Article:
What is Vishing? Voice Phishing Scams Explained & How to Prevent Them
posted by: FraudWatch International date: Feb 26, 2019 category: All, Brand Abuse, Phishing, Vishing comments: 0
There’s good news and bad news. The good news: advances in technology have changed our lives in many positive ways. The bad news: crooks keep pace with technological innovations and adjust their scams accordingly. One of the many technology-based criminal scams is ‘vishing’.
What is vishing?
The word ‘vishing’ is a combination of ‘voice’ and ‘phishing.’ Phishing is the practice of using deception to get you to reveal personal, sensitive, or confidential information. However, instead of using email, regular phone calls, or fake websites like phishers do, vishers use an internet telephone service (VoIP).
Impersonating a person or legitimate business to scam people isn’t a new thing. Vishing is simply a new twist on an old routine. In fact, vishing has been around almost as long as internet phone service.
Using a combination of scare tactics and emotional manipulation, they try to trick people into giving up their information. These vishers even create fake Caller ID profiles (called ‘Caller ID spoofing’) which make the phone numbers seem legitimate. The goal of vishing is simple: steal your money, your identity, or both.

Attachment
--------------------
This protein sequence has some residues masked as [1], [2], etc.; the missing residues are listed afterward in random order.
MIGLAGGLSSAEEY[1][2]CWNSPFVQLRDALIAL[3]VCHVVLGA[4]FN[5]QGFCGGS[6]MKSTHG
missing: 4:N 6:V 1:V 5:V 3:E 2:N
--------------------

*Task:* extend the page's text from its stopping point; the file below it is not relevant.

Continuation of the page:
Common Vishing Techniques
By spoofing a legitimate phone number, voice phishing scammers lead people to believe the call is legitimate. At the same time, since you know that they can do this, you can’t even trust Caller ID. Yet even if you don’t answer the phone, they leave voice messages to provoke a response – you’ll return their call and give up your information.
Vishing can take several forms. One form targets your bank account or credit card account. For example, you might get a call from with a message such as:
Your account has been compromised. Please call this number to reset your password.
The visher hopes you’ll hear the message and panic. Typically, when you dial the number they leave, you hear an automated recording that asks for information like bank account numbers and/or other sensitive information.